Friendly fraud chargebacks will show up with a reason code that specifies some type of true fraud or merchant error, but upon investigation it will turn out that the cardholder was either mistaken or intentionally deceptive when they disputed the transaction.

Why Are Chargebacks So Dangerous for Small Businesses?

Manage Chargeback In-House Or OutshoreThree things happen when you get a chargeback, and none of them are good for small businesses.

First, you lose the revenue from the transaction. For upstart merchants operating on thin margins, this can cut deeply into profits.

Second, you have to pay chargeback fees. These are automatically levied by your acquirer or payment processor every time you receive a chargeback, and can range anywhere from $20 to $100.

Third, your chargeback rate (your ratio of chargebacks to transactions) goes up. When this rate exceeds 1%, the card network may force you to enter into a costly and inconvenient chargeback mitigation program.

If you can’t get your rate to come back down, you can eventually lose your merchant account—and with it, your ability to process credit card payments.

Merchants who suffer this fate may be labeled “high risk,” which limits which payment providers will do business with you.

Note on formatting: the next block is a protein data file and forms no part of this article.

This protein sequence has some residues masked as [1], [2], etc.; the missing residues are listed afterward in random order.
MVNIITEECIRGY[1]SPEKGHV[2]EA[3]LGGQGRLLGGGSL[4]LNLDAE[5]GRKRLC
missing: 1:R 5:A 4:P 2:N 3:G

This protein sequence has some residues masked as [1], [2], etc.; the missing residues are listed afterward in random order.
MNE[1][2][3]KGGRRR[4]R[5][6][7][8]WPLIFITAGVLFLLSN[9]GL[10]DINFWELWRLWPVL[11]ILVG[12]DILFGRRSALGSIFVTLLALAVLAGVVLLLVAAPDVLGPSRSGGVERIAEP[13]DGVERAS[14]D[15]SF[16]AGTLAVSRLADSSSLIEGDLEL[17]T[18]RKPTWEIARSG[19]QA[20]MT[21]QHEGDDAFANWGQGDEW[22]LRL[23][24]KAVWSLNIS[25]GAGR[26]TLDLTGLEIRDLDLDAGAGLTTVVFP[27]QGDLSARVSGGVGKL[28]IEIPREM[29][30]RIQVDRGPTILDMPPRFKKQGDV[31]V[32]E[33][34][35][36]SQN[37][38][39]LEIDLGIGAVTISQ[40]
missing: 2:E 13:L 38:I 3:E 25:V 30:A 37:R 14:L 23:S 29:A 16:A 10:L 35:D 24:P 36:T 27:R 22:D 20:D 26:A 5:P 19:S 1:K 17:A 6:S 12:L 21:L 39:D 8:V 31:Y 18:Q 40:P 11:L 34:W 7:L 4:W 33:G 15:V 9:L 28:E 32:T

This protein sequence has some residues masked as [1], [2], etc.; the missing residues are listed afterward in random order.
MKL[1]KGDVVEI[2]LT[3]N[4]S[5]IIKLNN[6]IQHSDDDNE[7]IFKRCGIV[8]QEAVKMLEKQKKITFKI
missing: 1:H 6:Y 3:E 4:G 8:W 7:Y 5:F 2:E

When fees and overhead are factored in, the average chargeback can cost well more than double the original transaction amount. This revenue loss, combined with the threat of carrying an excessive chargeback rate, means that when a chargeback problem gets out of hand it can quickly spell doom for unprepared merchants.

How Can Small Business Owners Protect Themselves from Chargebacks?

Keeping safe from chargebacks requires a multilayered approach that addresses the root causes of your chargebacks. To know your root causes, you first have to analyze the data from the chargebacks you’ve received to learn exactly how and why they occurred.

Some true fraud chargebacks may be unavoidable, but anti-fraud tools and strong security measures can keep them to a minimum. Merchant error chargebacks can be prevented by addressing the operational errors that led to then. In general, excellent customer service and a generous return policy can go a long way toward neutralizing disputes.

When a customer reaches out to you with a problem, find a way to resolve it in a way that makes them happy—if you don’t, there’s a good chance they’ll go complain to their bank instead.

Merchants can fight friendly fraud chargebacks—and beat them—by engaging in chargeback representment. This is when you present a disputed charge a second time, along with compelling evidence that disproves the cardholder’s claims. It’s important to keep detailed transaction records and save customer correspondence so you can fight back when necessary. 


Small business almost always means that staff resources are stretched thin. Even when you’re the owner and sole employee, chargebacks must be addressed or they can become an overwhelming crisis before you know it. While it’s always possible to educate yourself about the best ways to prevent and fight chargebacks, remember that help is out there if you need it.

By working with a reputable chargeback management firm, merchants of any size can gain insight into what’s causing their chargeback problem and what they can do to fix it.